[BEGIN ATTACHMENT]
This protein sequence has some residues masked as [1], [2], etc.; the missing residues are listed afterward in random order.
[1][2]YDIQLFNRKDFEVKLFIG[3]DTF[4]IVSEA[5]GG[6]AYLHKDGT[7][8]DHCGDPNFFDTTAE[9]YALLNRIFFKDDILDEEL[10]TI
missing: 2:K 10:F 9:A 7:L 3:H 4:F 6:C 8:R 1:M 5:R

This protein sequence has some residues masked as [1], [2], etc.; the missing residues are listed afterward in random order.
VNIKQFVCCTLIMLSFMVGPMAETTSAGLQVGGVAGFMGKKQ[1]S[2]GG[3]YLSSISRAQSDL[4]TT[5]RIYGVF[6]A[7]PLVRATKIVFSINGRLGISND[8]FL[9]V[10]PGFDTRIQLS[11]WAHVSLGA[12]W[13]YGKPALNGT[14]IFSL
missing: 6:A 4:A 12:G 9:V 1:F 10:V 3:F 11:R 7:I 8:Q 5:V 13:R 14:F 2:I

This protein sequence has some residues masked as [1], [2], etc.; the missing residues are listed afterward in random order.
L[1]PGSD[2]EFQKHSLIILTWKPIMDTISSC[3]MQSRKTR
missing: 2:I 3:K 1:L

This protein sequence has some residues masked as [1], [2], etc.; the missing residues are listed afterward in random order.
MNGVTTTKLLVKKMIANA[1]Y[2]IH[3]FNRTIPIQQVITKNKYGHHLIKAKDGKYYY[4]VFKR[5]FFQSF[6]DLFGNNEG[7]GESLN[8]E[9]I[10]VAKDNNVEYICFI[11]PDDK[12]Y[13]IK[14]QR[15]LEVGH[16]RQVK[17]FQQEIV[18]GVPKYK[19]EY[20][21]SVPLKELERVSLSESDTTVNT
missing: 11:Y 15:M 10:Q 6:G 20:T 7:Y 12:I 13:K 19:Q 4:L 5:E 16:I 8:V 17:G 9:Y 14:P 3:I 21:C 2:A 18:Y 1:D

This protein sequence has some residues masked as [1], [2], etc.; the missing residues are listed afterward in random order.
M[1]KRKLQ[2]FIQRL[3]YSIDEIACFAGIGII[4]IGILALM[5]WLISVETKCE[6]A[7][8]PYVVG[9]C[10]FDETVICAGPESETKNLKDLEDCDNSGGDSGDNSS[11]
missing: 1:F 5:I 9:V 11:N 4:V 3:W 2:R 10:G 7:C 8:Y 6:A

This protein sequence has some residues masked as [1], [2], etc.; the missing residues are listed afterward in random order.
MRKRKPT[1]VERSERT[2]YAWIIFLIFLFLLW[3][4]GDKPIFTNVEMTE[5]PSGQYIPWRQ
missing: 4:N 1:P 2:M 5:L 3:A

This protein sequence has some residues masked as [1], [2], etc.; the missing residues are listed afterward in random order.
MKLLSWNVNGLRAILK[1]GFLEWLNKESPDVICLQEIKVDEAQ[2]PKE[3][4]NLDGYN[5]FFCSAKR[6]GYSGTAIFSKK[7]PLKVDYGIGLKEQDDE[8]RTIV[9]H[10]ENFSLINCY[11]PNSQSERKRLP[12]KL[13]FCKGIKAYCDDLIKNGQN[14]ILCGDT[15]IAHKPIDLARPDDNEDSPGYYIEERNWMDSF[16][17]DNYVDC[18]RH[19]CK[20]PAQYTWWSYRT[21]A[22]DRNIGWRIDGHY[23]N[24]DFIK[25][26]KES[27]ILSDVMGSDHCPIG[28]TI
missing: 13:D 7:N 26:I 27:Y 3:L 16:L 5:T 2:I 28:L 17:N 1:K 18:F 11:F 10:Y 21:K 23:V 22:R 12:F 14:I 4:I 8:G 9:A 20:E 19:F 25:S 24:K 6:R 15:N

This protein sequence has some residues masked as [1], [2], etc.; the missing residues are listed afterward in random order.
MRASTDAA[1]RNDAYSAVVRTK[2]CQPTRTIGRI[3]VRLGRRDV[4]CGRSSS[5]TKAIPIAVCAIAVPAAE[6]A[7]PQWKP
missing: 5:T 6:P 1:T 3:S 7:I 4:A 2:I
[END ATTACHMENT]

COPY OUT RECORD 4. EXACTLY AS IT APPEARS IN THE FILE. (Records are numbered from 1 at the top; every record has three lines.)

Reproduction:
This protein sequence has some residues masked as [1], [2], etc.; the missing residues are listed afterward in random order.
MNGVTTTKLLVKKMIANA[1]Y[2]IH[3]FNRTIPIQQVITKNKYGHHLIKAKDGKYYY[4]VFKR[5]FFQSF[6]DLFGNNEG[7]GESLN[8]E[9]I[10]VAKDNNVEYICFI[11]PDDK[12]Y[13]IK[14]QR[15]LEVGH[16]RQVK[17]FQQEIV[18]GVPKYK[19]EY[20][21]SVPLKELERVSLSESDTTVNT
missing: 11:Y 15:M 10:Q 6:G 20:T 7:Y 12:I 13:K 19:Q 4:L 5:E 16:I 8:V 17:G 9:Y 14:P 3:I 21:C 2:A 18:Y 1:D